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Marvel's Avengers still hasn't earned back its own development costs

Group shot of the Avengers
(Image credit: Square Enix)

It's probably safe to say Marvel's Avengers hasn't been the superpowered success story Square Enix hoped it to be. Now, following the publisher's quarterly financials, it seems the Crystal Dynamics punch-up has yet to even recoup its own developments costs—but Square aren't ready to give up on the hero brawler just yet.

That news comes courtesy of a translated transcription of Square Enix's latest financial results Q&A, which saw company president Yosuke Matsuda respond to reports that the publisher suffered a seven billion yen operating loss between April and September this year—the period in which Square launched their licensed Avengers looter-puncher.

"Absent factors associated with “Marvel’s Avengers,” the sub-segment would have been in the black," Matsuda said, suggesting that they would have turned a profit if not for Avengers. "In addition to the amortization of that game’s development costs, another significant factor associated with the title was the fact that we undertook a major advertising campaign at the time of its launch to make up for delays in our marketing efforts resulting from the COVID-19 pandemic."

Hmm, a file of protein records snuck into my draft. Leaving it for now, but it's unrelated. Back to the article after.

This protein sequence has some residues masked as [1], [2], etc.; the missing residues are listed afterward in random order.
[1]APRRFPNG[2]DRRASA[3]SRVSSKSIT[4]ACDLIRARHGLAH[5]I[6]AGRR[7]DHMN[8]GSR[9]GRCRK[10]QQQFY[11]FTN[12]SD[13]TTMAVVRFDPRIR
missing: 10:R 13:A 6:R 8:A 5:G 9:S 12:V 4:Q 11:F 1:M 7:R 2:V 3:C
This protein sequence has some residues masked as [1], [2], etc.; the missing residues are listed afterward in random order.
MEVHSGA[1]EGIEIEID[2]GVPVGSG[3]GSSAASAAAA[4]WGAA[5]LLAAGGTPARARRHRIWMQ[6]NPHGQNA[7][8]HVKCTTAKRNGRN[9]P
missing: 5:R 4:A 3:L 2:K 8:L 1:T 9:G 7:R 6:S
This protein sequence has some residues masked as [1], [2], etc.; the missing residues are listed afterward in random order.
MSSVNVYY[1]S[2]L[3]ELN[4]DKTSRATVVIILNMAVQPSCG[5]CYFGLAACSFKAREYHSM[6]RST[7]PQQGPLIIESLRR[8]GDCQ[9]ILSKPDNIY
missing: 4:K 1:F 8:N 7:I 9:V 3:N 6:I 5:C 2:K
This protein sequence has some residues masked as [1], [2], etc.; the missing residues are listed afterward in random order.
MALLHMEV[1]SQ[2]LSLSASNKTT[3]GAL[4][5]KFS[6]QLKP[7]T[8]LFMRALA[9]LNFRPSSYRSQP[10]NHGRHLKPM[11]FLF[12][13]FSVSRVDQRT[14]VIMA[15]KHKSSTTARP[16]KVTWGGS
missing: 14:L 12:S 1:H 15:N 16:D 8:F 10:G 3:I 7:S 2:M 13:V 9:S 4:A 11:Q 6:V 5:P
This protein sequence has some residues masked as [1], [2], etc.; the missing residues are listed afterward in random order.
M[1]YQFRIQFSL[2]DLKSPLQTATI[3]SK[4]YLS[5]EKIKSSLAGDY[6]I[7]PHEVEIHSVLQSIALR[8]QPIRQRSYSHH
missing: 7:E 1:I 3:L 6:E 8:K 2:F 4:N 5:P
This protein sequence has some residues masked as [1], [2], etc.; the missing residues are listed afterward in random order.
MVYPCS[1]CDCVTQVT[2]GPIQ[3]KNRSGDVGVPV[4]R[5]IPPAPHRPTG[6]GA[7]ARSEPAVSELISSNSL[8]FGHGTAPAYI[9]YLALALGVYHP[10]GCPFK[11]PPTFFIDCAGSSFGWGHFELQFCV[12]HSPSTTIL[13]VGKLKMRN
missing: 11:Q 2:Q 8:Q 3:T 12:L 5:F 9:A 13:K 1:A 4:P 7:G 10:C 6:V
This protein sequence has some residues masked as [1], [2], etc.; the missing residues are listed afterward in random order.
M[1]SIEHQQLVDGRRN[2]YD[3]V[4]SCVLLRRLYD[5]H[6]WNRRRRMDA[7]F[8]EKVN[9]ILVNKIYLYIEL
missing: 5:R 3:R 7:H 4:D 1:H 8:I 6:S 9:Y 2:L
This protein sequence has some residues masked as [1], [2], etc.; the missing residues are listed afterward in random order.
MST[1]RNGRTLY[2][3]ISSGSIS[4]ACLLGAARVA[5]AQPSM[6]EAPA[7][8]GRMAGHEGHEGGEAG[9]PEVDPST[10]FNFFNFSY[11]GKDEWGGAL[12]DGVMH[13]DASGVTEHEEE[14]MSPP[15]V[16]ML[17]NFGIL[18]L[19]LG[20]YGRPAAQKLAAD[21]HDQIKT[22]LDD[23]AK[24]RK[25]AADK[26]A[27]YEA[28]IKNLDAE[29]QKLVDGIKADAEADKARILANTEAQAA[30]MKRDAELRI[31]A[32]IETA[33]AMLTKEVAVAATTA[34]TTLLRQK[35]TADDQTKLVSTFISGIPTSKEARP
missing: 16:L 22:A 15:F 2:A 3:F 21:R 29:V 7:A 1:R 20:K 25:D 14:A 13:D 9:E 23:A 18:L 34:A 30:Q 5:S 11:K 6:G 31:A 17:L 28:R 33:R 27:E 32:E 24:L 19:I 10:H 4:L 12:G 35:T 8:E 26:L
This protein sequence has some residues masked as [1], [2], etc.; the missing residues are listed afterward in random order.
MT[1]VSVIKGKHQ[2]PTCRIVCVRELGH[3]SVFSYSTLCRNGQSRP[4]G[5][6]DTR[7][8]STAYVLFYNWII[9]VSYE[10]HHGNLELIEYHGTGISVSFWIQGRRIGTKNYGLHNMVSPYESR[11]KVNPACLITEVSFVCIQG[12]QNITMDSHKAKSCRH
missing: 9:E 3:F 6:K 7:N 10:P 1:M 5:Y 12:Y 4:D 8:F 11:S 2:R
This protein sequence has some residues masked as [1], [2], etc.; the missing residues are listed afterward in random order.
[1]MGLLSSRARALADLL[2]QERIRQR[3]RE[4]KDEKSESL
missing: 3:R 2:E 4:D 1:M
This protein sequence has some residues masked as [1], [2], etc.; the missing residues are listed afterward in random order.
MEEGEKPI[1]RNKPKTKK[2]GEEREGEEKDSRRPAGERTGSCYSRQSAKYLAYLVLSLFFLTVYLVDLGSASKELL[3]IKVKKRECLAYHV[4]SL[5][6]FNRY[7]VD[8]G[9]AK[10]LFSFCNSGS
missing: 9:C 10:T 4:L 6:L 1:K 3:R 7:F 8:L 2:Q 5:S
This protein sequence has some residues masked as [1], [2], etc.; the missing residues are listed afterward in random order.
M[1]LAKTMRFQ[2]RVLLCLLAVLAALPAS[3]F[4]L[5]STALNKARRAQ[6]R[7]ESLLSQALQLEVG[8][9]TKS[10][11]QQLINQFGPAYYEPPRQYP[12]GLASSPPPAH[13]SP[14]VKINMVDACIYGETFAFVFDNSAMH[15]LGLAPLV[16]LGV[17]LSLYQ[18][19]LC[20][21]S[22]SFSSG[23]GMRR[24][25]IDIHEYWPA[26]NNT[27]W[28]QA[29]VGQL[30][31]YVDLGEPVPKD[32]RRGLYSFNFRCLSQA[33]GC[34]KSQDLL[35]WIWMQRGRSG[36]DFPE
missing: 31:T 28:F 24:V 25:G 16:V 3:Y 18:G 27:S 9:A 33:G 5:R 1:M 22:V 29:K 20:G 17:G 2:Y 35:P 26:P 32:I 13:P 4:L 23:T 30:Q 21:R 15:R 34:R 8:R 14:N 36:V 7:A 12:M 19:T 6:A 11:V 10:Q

Later, when more directly confronted with Avengers' underperformance, Matsuda adds that they "engaged in ample preparations ahead of the launch, but it is true that there were aspects in which we were wanting."

Matsuda reckons there's still hope for the beleaguered game, though. Going into the next quarter, Square's "first and foremost" intention is to push sales of the game with new hero Kate Bishop arriving next month, and next-gen console releases due sometime in the new year. 

Marvel's Avengers isn't a terrible game, by any means. But it desperately wants to be a years-long time sink of a live-service game, a lofty goal that ultimately hinders what could have been a perfectly good single-player Ms Marvel game.

"If Marvel’s Avengers wants to keep loyalists sweet and expand its player-base, it needs a lot more flesh on its vibranium skeletal armature," Robert Zak wrote in his Marvel's Avengers review. "If only the game could carry some of its narrative prowess from the campaign over into the endgame."